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Cybersecurity Audit Shows Positive Changes for NC College

Following a ransomware attack last July, Richmond Community College IT officials have put new resources and outside expertise toward security improvements. Those efforts are paying off, auditors say.

(TNS) — An audit of Richmond Community College’s IT systems produced positive results in the wake of a cyberattack last July that temporarily took out all of the college’s network capabilities.

The cyberattack that hit RCC, according to a report presented to the North Carolina Community College System (NCCCS) last October, was part of a nationwide ransomware attack on higher education institutions.

In a discussion last year about the incident, NCCCS senior Vice President and Chief Information Officer Jim Parker described ransomware as a virus that stealthily collects user data and private information from a network, and attempts to convince users that they need to send money somewhere. Ransomware is capable of encrypting and locking a system before demanding money from users to restore access — hence its name.

RCC was the only NCCCS school targeted in the attacks. The attack affected 1,200 desktop computers at RCC. No money was sent by RCC to any malevolent sources because of the attack, but staff members had to spend several weeks repairing the network.

Since then, RCC contracted SHI International, a company that provides technology products and services, to conduct a secure posture review which identified vulnerabilities in the network.

SHI used automated and manual tests to identify weaknesses in RCC’s public facing IP hosts and applications, Amazon Web Service cloud and internal network.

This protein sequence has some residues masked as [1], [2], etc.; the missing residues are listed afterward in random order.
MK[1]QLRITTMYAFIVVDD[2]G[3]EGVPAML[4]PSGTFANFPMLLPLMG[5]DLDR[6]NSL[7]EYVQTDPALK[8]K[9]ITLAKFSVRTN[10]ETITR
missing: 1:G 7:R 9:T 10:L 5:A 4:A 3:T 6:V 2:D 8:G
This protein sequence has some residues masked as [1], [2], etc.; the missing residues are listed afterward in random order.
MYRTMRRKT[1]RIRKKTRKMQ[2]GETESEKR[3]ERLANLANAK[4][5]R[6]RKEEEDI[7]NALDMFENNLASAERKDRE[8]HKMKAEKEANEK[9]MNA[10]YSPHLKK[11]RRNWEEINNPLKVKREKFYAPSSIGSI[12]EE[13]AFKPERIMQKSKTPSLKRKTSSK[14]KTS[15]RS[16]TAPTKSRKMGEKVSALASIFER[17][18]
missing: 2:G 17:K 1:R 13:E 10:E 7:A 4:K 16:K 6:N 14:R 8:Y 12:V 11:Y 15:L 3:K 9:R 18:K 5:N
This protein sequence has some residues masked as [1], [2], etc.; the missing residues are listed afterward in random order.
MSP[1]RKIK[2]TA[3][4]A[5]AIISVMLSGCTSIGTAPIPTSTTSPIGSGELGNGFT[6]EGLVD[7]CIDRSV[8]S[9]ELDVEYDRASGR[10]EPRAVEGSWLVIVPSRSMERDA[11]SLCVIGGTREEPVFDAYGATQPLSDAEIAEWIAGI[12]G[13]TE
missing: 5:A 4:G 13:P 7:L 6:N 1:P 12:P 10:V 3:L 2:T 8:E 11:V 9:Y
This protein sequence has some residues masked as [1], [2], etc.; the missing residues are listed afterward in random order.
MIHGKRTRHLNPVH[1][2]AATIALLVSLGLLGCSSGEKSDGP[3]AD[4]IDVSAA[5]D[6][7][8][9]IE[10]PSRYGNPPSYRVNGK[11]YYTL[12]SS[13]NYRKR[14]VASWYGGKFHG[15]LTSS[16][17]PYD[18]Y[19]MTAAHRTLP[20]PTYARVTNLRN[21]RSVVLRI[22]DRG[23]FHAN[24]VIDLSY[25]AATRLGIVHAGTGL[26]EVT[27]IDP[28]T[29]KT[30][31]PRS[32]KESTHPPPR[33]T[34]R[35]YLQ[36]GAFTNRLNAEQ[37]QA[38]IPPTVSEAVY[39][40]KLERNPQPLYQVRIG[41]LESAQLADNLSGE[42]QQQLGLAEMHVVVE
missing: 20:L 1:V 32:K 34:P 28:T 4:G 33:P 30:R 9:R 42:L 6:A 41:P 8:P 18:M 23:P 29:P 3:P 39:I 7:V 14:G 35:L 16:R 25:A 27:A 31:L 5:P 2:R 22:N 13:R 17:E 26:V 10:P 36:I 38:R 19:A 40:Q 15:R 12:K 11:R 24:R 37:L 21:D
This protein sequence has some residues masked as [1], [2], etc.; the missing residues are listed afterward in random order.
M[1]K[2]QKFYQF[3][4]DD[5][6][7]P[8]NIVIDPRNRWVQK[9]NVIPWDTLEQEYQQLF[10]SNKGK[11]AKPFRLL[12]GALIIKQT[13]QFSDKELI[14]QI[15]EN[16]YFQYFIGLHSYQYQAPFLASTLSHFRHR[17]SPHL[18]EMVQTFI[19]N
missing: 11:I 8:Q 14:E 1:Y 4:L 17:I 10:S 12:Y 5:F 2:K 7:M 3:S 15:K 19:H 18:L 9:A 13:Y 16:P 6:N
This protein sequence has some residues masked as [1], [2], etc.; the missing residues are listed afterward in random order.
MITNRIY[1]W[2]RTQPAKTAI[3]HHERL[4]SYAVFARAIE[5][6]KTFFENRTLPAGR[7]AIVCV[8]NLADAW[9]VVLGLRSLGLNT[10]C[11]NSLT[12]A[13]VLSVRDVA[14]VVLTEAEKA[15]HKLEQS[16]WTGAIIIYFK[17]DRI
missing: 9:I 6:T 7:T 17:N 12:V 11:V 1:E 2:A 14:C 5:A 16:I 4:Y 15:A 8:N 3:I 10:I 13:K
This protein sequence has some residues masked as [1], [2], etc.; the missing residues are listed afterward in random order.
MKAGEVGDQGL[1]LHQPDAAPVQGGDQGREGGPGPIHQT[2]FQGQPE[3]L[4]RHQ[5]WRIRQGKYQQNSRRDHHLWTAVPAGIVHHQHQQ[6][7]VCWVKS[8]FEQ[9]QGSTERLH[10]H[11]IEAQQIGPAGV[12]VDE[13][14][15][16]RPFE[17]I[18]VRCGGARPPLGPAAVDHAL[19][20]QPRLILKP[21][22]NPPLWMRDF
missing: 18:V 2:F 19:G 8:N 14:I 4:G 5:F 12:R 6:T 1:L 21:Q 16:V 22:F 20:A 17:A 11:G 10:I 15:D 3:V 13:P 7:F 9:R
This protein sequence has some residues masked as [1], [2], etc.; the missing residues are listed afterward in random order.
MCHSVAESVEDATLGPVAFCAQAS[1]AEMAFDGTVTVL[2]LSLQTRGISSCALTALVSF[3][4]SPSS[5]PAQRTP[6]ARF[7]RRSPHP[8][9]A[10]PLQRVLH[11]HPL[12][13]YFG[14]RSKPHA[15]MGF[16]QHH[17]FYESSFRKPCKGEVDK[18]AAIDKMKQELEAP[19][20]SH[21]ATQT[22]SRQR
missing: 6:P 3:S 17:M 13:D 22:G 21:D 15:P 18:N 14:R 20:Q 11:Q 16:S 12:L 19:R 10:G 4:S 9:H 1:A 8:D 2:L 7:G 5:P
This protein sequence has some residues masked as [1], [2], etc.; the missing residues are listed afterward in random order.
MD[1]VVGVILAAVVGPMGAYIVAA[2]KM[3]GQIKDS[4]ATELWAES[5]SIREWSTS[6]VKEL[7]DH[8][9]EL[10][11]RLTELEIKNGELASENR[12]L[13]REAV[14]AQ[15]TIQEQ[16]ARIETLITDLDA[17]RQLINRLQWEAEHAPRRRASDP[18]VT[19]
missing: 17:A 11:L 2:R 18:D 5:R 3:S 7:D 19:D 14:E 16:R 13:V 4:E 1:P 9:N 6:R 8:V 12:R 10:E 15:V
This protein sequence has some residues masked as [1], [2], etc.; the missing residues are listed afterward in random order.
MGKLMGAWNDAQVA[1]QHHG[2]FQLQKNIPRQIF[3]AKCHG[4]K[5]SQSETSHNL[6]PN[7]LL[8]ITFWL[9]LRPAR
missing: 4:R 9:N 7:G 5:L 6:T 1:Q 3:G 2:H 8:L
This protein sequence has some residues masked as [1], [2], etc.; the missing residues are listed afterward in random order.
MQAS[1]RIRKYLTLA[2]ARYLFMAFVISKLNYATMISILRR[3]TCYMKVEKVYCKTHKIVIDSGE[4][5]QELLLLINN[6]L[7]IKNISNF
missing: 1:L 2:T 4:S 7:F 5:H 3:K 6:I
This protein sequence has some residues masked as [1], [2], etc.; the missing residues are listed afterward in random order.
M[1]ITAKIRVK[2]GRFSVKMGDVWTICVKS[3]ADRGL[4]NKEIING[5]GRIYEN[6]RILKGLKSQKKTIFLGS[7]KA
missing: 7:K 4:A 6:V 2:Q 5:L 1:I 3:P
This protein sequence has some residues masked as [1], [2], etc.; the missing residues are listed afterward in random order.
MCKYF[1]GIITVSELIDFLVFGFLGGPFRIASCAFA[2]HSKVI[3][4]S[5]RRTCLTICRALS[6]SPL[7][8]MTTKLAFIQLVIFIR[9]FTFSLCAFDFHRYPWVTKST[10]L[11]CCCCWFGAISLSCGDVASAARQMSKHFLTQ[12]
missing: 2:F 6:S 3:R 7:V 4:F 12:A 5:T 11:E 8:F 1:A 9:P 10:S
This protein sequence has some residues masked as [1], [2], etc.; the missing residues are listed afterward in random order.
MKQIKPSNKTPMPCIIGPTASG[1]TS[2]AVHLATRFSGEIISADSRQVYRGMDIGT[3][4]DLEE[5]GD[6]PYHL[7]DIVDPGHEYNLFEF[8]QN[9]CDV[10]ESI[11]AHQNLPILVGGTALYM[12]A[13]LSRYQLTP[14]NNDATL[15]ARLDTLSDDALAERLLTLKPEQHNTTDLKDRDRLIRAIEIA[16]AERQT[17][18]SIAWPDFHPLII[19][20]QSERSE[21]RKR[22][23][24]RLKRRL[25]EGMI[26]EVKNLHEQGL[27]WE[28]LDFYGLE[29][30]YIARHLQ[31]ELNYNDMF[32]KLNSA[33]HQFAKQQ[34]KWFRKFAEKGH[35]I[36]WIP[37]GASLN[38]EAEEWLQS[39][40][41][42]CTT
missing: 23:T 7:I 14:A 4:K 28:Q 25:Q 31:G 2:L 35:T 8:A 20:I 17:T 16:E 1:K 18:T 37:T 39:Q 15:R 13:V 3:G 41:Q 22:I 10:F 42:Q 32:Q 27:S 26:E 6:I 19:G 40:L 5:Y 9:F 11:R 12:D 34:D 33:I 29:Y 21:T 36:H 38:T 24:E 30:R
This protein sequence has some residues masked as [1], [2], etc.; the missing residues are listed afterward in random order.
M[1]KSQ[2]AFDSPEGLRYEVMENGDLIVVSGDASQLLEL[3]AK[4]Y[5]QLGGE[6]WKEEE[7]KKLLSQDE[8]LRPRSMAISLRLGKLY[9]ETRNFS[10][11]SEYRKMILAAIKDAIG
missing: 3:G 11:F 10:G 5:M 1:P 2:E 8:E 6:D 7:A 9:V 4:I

In its executive summary of the audit, SHI reported that it was not able to obtain unauthorized access to RCC’s key systems and files, a sign of a successful audit.

“While the majority of Richmond Community College’s overall internal and external attack surface is hosted on premises, with some hosts being managed in the AWS cloud, it is well protected…,” the summary reads in part.

Taking into consideration the vulnerabilities they found — including possible service exploits, potential remote code execution and obsolete software versions — SHI rated RCC’s overall external IT security as “good.”

“We will continue to hire and work with companies like this to continue to make sure that we have a safe and reliable network,” RCC Executive Vice President and CFO Brent Barbee said during a meeting of the college’s Board of Trustees on Tuesday.

“We’ll probably use a different company next time just to make sure we’re doing our due diligence,” he added, “and making sure different means and methods are being used.”

In other business, the Trustees learned that the projected completion date of the Kenneth and Claudia Robinette Building in downtown Rockingham is now Sept. 10. The new building, which will house Leon Levine School of Business and Information Technology, will not be completed in time to host classes this fall.

Administrators had originally anticipated that the building would be finished before the start of the semester, but several delays — including one caused by a temporary work stoppage after a construction worker tested positive for COVID-19 — made that less realistic. All classes scheduled to take place inside the Robinette Building this fall have been shifted to other venues outlined in a contingency plan RCC President Dale McInnis detailed over the summer.

“There’s a lot of work to be done,” McInnis told the Trustees. “We’re interested in having a high-quality building that we can use for many years. And we look forward to it being completed.”

©2020 the Richmond County Daily Journal, Distributed by Tribune Content Agency, LLC.